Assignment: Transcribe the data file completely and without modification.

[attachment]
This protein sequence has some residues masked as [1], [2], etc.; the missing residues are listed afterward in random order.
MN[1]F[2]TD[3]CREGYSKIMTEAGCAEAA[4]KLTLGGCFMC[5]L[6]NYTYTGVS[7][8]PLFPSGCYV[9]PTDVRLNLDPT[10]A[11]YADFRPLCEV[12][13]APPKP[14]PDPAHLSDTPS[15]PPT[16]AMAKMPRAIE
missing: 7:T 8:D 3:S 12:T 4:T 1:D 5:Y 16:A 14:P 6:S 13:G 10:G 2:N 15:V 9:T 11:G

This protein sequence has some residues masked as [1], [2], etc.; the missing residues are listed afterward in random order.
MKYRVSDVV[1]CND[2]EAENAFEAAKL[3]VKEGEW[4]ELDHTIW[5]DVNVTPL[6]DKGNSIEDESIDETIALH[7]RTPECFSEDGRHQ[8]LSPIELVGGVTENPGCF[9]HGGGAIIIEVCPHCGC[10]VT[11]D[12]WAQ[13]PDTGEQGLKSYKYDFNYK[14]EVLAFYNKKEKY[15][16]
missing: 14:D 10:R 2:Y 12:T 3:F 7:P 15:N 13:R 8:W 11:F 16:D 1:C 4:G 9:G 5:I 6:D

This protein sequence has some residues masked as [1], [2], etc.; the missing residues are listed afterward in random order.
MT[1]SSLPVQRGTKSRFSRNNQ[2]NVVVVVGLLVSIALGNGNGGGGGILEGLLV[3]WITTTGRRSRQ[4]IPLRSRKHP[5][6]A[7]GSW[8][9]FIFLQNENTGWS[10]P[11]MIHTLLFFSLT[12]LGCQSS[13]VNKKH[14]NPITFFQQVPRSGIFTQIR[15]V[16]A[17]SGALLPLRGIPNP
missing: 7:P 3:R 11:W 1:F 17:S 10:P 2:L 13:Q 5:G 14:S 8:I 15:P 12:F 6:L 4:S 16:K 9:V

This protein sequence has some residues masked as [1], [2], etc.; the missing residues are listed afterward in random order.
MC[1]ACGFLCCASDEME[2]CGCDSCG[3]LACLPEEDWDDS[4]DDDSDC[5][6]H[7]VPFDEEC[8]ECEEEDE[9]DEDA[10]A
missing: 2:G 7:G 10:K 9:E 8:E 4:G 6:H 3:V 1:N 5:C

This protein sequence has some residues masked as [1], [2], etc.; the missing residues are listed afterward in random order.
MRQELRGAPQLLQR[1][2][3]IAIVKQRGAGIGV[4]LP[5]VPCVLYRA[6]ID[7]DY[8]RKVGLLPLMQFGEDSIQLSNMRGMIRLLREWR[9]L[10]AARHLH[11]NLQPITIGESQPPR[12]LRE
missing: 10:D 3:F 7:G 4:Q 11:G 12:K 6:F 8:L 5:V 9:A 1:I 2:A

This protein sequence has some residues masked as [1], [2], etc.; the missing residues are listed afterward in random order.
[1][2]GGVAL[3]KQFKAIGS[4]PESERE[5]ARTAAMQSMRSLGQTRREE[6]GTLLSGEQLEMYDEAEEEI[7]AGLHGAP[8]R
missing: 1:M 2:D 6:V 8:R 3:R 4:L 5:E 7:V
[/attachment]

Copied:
This protein sequence has some residues masked as [1], [2], etc.; the missing residues are listed afterward in random order.
MN[1]F[2]TD[3]CREGYSKIMTEAGCAEAA[4]KLTLGGCFMC[5]L[6]NYTYTGVS[7][8]PLFPSGCYV[9]PTDVRLNLDPT[10]A[11]YADFRPLCEV[12][13]APPKP[14]PDPAHLSDTPS[15]PPT[16]AMAKMPRAIE
missing: 7:T 8:D 3:S 12:T 4:T 1:D 5:Y 16:A 14:P 6:S 13:G 10:G 2:N 15:V 9:T 11:G

This protein sequence has some residues masked as [1], [2], etc.; the missing residues are listed afterward in random order.
MKYRVSDVV[1]CND[2]EAENAFEAAKL[3]VKEGEW[4]ELDHTIW[5]DVNVTPL[6]DKGNSIEDESIDETIALH[7]RTPECFSEDGRHQ[8]LSPIELVGGVTENPGCF[9]HGGGAIIIEVCPHCGC[10]VT[11]D[12]WAQ[13]PDTGEQGLKSYKYDFNYK[14]EVLAFYNKKEKY[15][16]
missing: 14:D 10:R 2:Y 12:T 3:F 7:P 15:N 13:R 8:W 11:F 16:D 1:C 4:G 9:G 5:I 6:D

This protein sequence has some residues masked as [1], [2], etc.; the missing residues are listed afterward in random order.
MT[1]SSLPVQRGTKSRFSRNNQ[2]NVVVVVGLLVSIALGNGNGGGGGILEGLLV[3]WITTTGRRSRQ[4]IPLRSRKHP[5][6]A[7]GSW[8][9]FIFLQNENTGWS[10]P[11]MIHTLLFFSLT[12]LGCQSS[13]VNKKH[14]NPITFFQQVPRSGIFTQIR[15]V[16]A[17]SGALLPLRGIPNP
missing: 7:P 3:R 11:W 1:F 17:S 10:P 2:L 13:Q 5:G 14:S 8:I 15:P 12:F 6:L 4:S 16:K 9:V

This protein sequence has some residues masked as [1], [2], etc.; the missing residues are listed afterward in random order.
MC[1]ACGFLCCASDEME[2]CGCDSCG[3]LACLPEEDWDDS[4]DDDSDC[5][6]H[7]VPFDEEC[8]ECEEEDE[9]DEDA[10]A
missing: 2:G 7:G 10:K 9:E 8:E 4:G 6:H 3:V 1:N 5:C

This protein sequence has some residues masked as [1], [2], etc.; the missing residues are listed afterward in random order.
MRQELRGAPQLLQR[1][2][3]IAIVKQRGAGIGV[4]LP[5]VPCVLYRA[6]ID[7]DY[8]RKVGLLPLMQFGEDSIQLSNMRGMIRLLREWR[9]L[10]AARHLH[11]NLQPITIGESQPPR[12]LRE
missing: 10:D 3:F 7:G 4:Q 11:G 12:K 6:F 8:L 5:V 9:A 1:I 2:A

This protein sequence has some residues masked as [1], [2], etc.; the missing residues are listed afterward in random order.
[1][2]GGVAL[3]KQFKAIGS[4]PESERE[5]ARTAAMQSMRSLGQTRREE[6]GTLLSGEQLEMYDEAEEEI[7]AGLHGAP[8]R
missing: 1:M 2:D 6:V 8:R 3:R 4:L 5:E 7:V